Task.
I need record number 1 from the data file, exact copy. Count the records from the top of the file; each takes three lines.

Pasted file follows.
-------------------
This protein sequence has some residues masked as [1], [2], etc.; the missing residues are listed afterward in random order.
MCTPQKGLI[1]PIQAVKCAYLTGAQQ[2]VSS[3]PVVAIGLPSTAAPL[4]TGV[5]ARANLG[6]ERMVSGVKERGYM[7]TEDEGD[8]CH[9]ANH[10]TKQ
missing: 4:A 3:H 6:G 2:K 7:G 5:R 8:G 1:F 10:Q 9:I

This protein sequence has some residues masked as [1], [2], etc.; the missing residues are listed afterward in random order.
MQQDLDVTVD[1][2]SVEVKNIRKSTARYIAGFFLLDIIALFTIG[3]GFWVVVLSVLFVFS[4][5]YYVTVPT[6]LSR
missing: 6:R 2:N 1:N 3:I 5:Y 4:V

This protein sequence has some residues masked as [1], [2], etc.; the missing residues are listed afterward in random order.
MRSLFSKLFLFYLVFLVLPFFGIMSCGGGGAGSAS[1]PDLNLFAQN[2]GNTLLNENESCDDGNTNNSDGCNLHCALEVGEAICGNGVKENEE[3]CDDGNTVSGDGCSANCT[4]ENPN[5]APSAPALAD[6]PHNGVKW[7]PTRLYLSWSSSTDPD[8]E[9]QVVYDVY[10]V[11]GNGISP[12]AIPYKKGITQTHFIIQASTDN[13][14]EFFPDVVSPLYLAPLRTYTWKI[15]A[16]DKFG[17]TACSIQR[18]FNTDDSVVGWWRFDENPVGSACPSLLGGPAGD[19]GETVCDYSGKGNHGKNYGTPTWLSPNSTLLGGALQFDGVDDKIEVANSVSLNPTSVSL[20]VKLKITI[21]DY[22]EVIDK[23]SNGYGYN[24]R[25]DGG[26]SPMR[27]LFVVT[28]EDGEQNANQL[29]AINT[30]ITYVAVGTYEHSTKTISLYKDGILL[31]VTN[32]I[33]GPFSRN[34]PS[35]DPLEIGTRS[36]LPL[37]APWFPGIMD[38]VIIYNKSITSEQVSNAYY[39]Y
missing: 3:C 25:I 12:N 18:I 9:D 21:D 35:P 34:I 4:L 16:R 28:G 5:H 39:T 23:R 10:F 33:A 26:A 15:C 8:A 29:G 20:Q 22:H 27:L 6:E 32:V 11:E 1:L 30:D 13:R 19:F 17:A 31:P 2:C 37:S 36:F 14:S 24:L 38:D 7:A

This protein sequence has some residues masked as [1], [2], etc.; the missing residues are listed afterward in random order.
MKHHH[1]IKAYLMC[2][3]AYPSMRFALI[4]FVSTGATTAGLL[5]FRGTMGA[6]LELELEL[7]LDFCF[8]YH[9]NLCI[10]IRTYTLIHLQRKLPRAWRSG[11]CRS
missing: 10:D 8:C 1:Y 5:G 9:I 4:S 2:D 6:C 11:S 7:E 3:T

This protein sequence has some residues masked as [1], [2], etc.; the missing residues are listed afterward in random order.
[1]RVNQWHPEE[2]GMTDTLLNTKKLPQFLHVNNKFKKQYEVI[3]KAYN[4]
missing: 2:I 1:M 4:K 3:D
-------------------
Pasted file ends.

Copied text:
This protein sequence has some residues masked as [1], [2], etc.; the missing residues are listed afterward in random order.
MCTPQKGLI[1]PIQAVKCAYLTGAQQ[2]VSS[3]PVVAIGLPSTAAPL[4]TGV[5]ARANLG[6]ERMVSGVKERGYM[7]TEDEGD[8]CH[9]ANH[10]TKQ
missing: 4:A 3:H 6:G 2:K 7:G 5:R 8:G 1:F 10:Q 9:I